Preparing. Be sure to have work areas, models or products ready and in top shape. Product should be exemplary and very clean. If you are shooting architectural (hotels home offices etc) areas have the lawn mowed everything polished and be prepared to move things around for photos. If you have models be sure that they are professionally styled and made-up, don’t rely on your photographer to “photoshop” it for free. I once spent way too much time removing mosquito bites from a model’s legs. A pimple or other small defect can be a quick fix but dozens of bites over hundreds of shots just makes for a tired photographer.

 

Different photographers have different styles and some don’t like to show the pictures as they are being taken, some don’t mind. I prefer to share my shots with clients as it helps me get a feel for what they want and if they like what is happening. Just remember that what you see on that camera screen could be quite a bit different after the editing process. Speaking of editing, be sure to ask how much is OK to do yourself after you get your shots. Most of us spend a lot of time editing so if you need a different look, ask. Generally, cropping is fine but major changes to contrast or color choice (including black and white conversion) could be an issue.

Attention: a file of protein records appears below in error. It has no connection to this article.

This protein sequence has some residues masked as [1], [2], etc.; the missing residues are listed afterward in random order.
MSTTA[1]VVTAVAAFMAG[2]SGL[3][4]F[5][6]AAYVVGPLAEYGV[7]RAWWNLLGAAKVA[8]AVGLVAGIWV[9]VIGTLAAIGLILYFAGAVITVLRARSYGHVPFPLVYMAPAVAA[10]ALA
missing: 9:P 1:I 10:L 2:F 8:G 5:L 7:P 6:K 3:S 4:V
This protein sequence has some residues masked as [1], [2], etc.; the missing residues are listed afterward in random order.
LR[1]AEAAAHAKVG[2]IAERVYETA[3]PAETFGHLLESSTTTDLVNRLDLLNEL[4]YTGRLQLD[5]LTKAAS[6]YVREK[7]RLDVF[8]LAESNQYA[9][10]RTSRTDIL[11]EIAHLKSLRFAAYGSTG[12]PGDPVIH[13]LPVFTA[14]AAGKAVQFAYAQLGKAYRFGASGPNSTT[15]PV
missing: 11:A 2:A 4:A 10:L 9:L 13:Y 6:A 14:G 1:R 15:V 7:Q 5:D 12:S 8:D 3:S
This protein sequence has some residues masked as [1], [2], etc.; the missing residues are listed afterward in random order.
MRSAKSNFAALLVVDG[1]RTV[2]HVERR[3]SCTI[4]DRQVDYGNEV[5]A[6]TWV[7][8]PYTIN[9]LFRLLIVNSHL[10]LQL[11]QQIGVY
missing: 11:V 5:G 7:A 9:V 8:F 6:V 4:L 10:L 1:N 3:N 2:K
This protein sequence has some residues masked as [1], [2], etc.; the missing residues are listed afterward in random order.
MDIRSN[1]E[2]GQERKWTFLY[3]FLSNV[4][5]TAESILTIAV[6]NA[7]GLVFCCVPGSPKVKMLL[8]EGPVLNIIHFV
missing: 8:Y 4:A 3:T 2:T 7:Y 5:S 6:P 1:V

If you have a project in mind or have any questions about the process I’m happy to help.

 

 

 


Evento “Junio se viste de Italia”–Event Coverage

Acompañé a las bellas chicas de AR Models en su desfile para Dandara Costa Rica. El evento fue el el Restauranate Italiano D’amalfi en Escazú. Además contaba con la presencia adicional de Euroalimentos y DisItali (Fiat, Alfaromeo).

I accompanied the lovely ladies from AR Models as they presented clothes from Dandara Costa Rica. This event was held at the D’amalfi Italian Resaurant in Escazú, and featured the presence of Euroalimentos and Disitali (Fiat, Alfaromeo)